Get answers to the most common questions regarding the bike, e-bike and e-scooter share services that are coming to Edmonton.

How do I access the service?

You can create an account with one of the City’s approved vendors and download their mobile app to locate and unlock a bike, e-bike, or e-scooter. You can then use the app to pay for the time that you use bicycles, e-bikes and e-scooters on city bike lanes, shared paths and roadways.

Where can I find a vehicle?

E-scooters and e-bikes can be located using the related vendor’s mobile app. Also, the City has set up corrals in designated areas away from Main Streets, including Jasper Avenue, Whyte Avenue and 124 Street. You do not have to return equipment to the corral as all equipment will be tracked with GPS. You can find the location to the nearest corral using the DiscoverYEG map.

How do the locks work?
  • All bikes, e-bikes and e-scooters have an internal electronic lock that can only be unlocked using the vendor’s mobile app
  • They are not physically locked to a bike rack or enclosed in a cage
  • Each vendor will have their own unlocking and payment system
Can I use an e-bike or e-scooter in a bike lane?

Yes, all shared regular bikes, e-bikes and e-scooters can be used in bike lanes, shared paths, shared streets and parkland. E-scooters are allowed on roads where the speed limit is 50 km/h or under. 

E-scooters are not permitted on sidewalks, unimproved park trails, on roadways with the posted speed limit higher than 50 km/h, or on road lanes closed for patio expansion on Jasper Avenue, Whyte Avenue, or Old Strathcona.

Do I still need to wear a helmet?

Wearing a helmet when riding a bike, e-bike or e-scooter is always a good idea. The provincial standards for wearing helmets applies for bicycles and e-bikes.

  • Helmets are mandatory on electric bikes
  • Helmets are mandatory on bikes for people 18 and under 
  • Helmets are not regulated by the province on electric scooters 
Do I have to return the bike, e-bike or e-scooter back where I found it?

No, you can leave the vehicle in a location that is convenient for you provided you park it properly following the guidelines provided by the vendor and on this webpage. Vendors have installed GPS tracking devices in their vehicles so they can locate, collect and redistribute their vehicles as needed.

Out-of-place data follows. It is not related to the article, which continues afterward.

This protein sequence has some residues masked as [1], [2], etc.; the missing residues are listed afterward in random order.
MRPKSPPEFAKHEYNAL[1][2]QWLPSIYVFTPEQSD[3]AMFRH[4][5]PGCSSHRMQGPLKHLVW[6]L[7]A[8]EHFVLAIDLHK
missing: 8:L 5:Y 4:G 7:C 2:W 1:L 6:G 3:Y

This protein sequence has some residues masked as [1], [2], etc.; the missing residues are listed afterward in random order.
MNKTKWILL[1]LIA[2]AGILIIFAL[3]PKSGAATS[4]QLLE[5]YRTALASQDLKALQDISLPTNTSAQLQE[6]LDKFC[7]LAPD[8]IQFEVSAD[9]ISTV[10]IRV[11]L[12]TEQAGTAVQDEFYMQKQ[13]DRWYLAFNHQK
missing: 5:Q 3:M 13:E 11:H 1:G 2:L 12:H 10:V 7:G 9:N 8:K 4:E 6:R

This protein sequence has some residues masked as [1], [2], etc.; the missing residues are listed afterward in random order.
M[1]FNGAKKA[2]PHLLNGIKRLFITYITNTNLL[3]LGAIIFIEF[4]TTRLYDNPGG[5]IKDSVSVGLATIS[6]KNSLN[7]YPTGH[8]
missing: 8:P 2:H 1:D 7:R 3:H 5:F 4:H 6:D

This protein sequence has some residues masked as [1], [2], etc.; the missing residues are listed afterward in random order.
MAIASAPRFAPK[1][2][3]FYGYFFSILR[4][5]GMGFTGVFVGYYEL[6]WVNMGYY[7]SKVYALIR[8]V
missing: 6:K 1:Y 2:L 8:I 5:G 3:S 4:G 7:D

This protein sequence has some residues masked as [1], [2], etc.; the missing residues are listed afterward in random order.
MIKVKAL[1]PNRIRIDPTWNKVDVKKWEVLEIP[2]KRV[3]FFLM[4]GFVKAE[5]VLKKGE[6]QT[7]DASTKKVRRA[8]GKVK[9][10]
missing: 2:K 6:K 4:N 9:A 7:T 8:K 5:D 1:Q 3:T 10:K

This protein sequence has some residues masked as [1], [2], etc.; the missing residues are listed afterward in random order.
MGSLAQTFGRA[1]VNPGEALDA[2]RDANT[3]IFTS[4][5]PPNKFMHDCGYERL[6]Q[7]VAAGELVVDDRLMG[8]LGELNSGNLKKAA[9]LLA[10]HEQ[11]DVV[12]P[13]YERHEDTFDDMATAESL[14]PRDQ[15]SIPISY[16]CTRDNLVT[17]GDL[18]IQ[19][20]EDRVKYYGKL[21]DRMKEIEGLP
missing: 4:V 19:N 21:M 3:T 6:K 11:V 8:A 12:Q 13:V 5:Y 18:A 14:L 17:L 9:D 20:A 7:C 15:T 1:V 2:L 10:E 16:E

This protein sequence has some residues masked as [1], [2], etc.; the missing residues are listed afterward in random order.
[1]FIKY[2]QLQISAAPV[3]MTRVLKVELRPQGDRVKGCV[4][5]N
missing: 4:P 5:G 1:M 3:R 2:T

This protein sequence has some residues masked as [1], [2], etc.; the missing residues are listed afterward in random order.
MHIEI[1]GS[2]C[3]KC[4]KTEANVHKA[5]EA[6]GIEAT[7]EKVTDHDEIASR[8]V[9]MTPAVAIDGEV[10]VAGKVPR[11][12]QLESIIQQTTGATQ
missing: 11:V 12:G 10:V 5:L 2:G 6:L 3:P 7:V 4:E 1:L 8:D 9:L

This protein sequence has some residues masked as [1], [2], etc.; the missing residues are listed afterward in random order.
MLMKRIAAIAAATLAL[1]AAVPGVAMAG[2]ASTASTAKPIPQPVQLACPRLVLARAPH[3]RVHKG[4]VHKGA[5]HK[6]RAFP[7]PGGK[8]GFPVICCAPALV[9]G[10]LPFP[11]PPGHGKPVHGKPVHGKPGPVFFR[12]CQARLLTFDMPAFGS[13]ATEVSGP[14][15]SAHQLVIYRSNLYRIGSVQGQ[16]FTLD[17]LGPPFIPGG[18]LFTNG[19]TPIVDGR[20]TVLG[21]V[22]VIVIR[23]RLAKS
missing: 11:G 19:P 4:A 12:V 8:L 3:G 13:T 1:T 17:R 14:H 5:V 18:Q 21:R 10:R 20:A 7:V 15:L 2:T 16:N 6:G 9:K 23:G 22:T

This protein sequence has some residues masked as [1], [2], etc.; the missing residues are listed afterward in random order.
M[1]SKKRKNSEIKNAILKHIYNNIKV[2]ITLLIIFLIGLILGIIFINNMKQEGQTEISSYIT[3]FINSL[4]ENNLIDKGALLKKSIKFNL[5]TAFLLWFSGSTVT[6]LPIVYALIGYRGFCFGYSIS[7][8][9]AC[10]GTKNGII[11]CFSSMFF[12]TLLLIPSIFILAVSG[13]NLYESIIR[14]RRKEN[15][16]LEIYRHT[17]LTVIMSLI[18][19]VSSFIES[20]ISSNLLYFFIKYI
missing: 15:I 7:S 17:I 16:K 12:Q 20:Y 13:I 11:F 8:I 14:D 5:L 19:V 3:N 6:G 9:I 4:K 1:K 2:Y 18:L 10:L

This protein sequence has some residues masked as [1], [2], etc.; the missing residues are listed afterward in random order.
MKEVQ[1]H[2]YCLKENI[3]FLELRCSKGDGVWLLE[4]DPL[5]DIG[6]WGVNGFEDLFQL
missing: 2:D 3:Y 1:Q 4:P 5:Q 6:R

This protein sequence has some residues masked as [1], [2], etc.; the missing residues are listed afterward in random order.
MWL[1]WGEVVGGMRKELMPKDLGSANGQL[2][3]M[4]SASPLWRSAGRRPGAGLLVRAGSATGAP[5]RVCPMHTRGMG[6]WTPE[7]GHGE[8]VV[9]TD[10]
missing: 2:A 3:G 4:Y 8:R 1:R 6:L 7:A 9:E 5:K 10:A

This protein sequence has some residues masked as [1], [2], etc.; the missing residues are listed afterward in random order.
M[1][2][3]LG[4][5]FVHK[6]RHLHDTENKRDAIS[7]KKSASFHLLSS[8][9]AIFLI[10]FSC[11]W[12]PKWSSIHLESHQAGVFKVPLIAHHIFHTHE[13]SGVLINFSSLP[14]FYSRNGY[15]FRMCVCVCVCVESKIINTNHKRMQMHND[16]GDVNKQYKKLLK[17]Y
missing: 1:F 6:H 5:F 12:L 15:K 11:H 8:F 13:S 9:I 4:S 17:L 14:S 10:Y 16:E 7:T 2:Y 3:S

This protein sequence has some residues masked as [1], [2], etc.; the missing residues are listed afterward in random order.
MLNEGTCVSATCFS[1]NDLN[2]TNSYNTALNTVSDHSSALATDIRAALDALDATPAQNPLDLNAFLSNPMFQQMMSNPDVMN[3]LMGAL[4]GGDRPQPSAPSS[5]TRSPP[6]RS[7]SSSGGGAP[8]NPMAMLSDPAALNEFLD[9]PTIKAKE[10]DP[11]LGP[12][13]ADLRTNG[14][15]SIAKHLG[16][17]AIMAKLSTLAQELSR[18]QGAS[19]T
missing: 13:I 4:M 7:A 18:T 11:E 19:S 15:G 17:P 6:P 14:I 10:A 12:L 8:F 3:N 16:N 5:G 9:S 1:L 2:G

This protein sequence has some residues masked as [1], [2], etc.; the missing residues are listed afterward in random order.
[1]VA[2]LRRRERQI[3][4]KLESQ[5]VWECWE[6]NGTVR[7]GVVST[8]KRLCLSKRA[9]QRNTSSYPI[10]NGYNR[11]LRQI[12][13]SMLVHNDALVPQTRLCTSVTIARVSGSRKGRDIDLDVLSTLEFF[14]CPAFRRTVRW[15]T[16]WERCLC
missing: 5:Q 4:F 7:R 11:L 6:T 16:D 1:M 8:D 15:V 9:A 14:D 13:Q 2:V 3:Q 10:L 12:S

How do I report a shared bike, e-bike or e-scooter that is left on my property or is blocking the sidewalk?
  • Contact the vendor directly to report an improperly parked or derelict vehicle
  • Licensed vendors are required to report parking issues, known collisions, accidents, or injuries, and complaints regarding the vehicles to the City
There are too many shared bikes, e-bikes or e-scooters parked in one area, creating clutter. Who do I call about this?

Contact the vendor directly to report an improperly parked or derelict vehicle.

Why are e-scooters restricted to roads with speed limits of 50 km/h or less?

Roads with a speed limit higher than 50 km/h generally have more traffic and where the speed difference between e-scooters and automobiles is quite large. These conditions can make it very unsafe for people on e-scooters. However, most of Edmonton’s road system has speed limits that are 50 km/h or less, so people have plenty of choice in routes to take.

Are e-scooters required to have the same equipment as bicycles, such as bells?

Yes, as with bicycles, e-bikes and e-scooters will be equipped with a working bell or horn to alert pedestrians before they are overtaken.

E-scooters will also be equipped with a hand brake and outfitted with the following protective items so they are suitable for road use, as per provincial regulations:

  • One or two headlamps
  • One or more red tail lamps
  • One or more rear reflectors
Can privately owned e-bikes or e-scooters be used on city property, like in a bike lane or city park?

Private e-bikes are covered under the same provincial standards as bicycles and so can be used on city property. However, private e-scooters are not covered under provincial legislation. The province allowed the City of Edmonton an exemption for approved and licensed vendors to operate e-scooters through the active transportation vehicle sharing program. Use of privately owned e-scooters on city property is prohibited.

What is the difference between a regular bicycle, an e-bike and an e-scooter?

A regular bicycle requires you to pedal to make it move. An e-bike has a small electric motor that can provide some power to move through pedaling. An e-scooter can be moved by either kicking or turning on a small electric motor using a push button usually found on the handlebars.